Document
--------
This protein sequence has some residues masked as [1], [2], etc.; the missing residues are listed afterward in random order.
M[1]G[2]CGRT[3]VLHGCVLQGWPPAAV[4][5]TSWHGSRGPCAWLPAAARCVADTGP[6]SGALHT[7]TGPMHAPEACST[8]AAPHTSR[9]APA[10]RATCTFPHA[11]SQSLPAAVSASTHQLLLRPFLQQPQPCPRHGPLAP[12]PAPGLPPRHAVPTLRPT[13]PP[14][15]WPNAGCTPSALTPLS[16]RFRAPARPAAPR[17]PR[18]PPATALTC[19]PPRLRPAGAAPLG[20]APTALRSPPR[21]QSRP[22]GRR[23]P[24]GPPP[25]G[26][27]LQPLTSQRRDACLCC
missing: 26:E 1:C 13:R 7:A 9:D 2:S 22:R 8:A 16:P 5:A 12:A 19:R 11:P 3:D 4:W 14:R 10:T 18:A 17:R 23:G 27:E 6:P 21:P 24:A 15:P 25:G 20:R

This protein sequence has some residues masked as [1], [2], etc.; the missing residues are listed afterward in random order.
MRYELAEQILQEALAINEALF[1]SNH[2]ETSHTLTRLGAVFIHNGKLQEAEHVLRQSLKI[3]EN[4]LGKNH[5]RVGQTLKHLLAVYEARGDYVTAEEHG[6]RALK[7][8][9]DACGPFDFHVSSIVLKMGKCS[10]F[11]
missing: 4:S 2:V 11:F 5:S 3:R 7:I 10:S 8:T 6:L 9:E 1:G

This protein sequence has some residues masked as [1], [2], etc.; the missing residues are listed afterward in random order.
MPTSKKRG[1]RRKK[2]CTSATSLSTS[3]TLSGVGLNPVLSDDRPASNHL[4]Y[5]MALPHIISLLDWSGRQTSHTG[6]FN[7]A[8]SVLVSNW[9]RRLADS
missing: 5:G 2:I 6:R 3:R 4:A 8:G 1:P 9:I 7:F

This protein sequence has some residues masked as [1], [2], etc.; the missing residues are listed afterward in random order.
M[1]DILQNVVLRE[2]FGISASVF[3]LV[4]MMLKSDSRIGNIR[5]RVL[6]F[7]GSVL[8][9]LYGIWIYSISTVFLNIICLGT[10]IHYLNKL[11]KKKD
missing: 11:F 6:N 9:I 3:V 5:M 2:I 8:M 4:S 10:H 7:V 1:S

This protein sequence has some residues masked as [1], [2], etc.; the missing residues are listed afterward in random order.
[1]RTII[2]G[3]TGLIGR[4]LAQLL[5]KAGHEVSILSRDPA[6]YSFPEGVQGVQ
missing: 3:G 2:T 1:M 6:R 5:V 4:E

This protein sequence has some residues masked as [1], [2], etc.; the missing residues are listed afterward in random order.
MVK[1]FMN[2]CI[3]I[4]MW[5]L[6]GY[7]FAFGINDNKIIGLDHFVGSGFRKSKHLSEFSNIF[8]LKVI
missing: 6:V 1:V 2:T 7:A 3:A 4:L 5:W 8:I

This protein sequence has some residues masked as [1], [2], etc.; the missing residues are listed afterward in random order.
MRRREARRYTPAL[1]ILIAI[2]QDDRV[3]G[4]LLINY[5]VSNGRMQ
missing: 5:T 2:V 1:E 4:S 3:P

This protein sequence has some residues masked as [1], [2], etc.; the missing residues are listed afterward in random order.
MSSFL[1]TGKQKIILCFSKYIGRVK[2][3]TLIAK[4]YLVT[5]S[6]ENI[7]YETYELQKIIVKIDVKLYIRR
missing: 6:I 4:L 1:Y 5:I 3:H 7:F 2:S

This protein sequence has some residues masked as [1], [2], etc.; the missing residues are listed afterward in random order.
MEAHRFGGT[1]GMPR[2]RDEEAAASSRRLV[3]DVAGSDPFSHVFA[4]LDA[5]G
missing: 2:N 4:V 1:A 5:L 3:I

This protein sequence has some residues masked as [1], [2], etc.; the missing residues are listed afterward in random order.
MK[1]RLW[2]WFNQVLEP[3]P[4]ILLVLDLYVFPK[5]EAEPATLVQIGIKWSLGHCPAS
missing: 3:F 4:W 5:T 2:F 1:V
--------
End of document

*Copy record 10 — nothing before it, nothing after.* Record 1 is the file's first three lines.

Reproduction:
This protein sequence has some residues masked as [1], [2], etc.; the missing residues are listed afterward in random order.
MK[1]RLW[2]WFNQVLEP[3]P[4]ILLVLDLYVFPK[5]EAEPATLVQIGIKWSLGHCPAS
missing: 3:F 4:W 5:T 2:F 1:V